At its core, the combat in Guacamelee! 2 still feels a lot similar to the first game, with its fast-paced nature, and an extremely smooth and responsive feeling as you chain together all sorts of different combos and moves. Strike downwards, upwards, or sideways, pushing your enemies in the opposite direction, grab enemies and throw them into their comrades, or even perform sick wrestling moves on them. The roster of moves is bigger than in the original game, mostly thanks to the fact that you can now actually fight as a chicken. On the other hand, enemy variety might seem pretty decent at first, but by the end of the game, I found myself tired of seeing the same enemy types over and over. With that said, the few bosses that the game throws at you end up coming off as a refreshment that is very much appreciated.

There are plenty of different ways that you can approach fights and deal with enemies, as long as enemies are not protected by a colored shield, which corresponds to a specific special move that you must use in order to break it. On the other hand, the platforming sections tend to be pretty streamlined, in the sense that there is only one right way to beat them, which I find to be a tiny bit disappointing, even if most of them are still pretty well made. My only complaint is that the game has plenty of areas filled with traps/obstacles that instantly kill you, like fireballs, lava, and thorny vines, which can get quite annoying. This is really aggravating when you realize that this pretty much turns the game into a pretty hardcore precision platformer, thus steering away from its Metroidvania roots.

In terms of visuals, the game seems to look pretty much just about the same as it did in the previous game, but it has been quite a few years since I’ve played it so my memory could be deceiving me. Still, I’m not insinuating that the game looks bad, just that it retains its original cartoony aesthetic and graphical fidelity that was thoroughly appreciated by many. The colorful art is extremely pleasing to the eye, and relevant things easily stand out in the environment. The entire game can only be made more special thanks to the unique blend of electronic music and the mariachi band, as well as the absurd amount of memes and pop culture references, which a lot of people complained about in the first game but I never really find it annoying. Actually, this time around, the game even makes it more obvious, and if you explore the entire world thoroughly, you will find some pretty neat surprises.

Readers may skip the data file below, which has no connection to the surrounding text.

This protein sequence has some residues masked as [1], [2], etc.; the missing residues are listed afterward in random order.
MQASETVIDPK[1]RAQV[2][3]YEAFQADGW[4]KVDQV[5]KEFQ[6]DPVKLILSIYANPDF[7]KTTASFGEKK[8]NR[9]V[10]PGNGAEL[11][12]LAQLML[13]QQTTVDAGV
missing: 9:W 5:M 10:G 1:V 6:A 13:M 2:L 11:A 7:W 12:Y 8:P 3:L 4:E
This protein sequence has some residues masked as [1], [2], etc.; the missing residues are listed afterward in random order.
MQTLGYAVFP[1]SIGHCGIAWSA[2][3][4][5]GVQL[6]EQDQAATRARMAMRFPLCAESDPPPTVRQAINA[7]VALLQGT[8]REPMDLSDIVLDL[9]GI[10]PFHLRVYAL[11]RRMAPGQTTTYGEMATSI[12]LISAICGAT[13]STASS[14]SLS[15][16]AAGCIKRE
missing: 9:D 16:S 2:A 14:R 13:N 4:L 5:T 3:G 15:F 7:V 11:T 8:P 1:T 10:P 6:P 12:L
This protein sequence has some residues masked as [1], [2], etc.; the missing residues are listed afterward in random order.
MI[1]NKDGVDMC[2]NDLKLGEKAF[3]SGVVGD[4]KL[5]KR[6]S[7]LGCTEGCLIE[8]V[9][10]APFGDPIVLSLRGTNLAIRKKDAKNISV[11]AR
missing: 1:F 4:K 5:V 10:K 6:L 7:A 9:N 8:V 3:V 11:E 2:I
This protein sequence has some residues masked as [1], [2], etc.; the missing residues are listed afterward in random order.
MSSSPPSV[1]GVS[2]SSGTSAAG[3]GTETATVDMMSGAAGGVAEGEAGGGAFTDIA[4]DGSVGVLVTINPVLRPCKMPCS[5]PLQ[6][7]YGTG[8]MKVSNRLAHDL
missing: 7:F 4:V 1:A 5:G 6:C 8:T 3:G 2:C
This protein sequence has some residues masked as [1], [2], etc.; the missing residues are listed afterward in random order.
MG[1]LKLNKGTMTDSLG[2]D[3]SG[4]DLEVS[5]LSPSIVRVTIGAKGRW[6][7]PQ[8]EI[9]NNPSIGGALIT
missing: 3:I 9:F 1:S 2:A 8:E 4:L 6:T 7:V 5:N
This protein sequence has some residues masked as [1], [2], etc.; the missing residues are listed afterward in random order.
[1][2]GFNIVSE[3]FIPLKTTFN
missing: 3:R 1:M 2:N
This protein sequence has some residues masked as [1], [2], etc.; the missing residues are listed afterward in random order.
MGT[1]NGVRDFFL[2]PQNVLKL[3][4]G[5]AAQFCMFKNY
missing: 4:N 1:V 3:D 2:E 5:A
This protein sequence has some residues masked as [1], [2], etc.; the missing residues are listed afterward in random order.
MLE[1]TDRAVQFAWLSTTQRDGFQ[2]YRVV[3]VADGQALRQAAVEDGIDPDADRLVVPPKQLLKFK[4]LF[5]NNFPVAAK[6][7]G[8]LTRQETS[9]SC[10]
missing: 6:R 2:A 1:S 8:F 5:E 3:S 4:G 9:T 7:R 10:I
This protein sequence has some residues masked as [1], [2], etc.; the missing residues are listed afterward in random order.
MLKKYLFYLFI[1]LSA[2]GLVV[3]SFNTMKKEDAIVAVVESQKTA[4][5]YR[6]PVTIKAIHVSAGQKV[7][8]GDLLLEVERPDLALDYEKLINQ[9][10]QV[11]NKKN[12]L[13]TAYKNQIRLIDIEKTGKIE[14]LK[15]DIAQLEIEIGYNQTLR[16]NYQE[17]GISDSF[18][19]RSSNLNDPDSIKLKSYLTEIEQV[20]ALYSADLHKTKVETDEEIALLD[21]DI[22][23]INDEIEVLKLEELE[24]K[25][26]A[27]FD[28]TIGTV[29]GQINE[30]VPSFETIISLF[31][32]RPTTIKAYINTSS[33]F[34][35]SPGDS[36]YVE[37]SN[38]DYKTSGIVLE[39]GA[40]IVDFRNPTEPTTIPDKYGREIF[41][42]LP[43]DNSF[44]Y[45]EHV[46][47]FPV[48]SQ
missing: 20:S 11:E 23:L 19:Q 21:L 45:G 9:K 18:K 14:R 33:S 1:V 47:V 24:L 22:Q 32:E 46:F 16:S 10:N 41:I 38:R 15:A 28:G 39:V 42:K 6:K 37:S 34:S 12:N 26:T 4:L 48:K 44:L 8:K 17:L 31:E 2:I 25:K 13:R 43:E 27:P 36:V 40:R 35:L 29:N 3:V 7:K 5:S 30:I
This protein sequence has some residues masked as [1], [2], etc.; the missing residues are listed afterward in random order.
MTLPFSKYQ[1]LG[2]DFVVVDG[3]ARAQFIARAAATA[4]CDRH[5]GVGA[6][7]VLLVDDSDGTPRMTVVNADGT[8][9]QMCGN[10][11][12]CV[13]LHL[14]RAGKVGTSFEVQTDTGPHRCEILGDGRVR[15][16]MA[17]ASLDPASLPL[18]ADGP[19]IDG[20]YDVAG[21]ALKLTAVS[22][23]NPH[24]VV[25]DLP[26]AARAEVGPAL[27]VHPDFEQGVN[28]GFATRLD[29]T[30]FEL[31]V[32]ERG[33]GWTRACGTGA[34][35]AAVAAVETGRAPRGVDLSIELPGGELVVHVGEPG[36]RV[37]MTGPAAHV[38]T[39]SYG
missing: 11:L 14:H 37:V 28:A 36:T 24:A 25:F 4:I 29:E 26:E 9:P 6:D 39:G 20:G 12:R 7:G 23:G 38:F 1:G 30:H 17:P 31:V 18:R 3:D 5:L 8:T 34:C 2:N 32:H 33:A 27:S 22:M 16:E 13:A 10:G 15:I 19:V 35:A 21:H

Guacamelee! 2 offers enough diversified content in a way that it can please both those who are just looking for a casual Metroidvania, as well as those that are looking for an extra challenge. If you only go after the main storyline, and you don’t explore the world, collect everything, and if you don’t even explore the hidden plot, you will most likely have an easy time. However, if you’d like to test your skills, chasing every single collectible should prove quite the challenge.

With that in mind, the game should last you around 11 hours, depending if you just want to beat the main game or if you’re also going for all the side content. Nothing feels as satisfying as you tear down wave after wave of enemies and build up your hit combo way above the 100 mark. The outlandish characters and the Mexican folklore and mythology inspirations are exceptionally engaging. If you enjoyed the first Guacamelee, chances are that you will enjoy this one just as much, as long as you do not expect anything groundbreaking.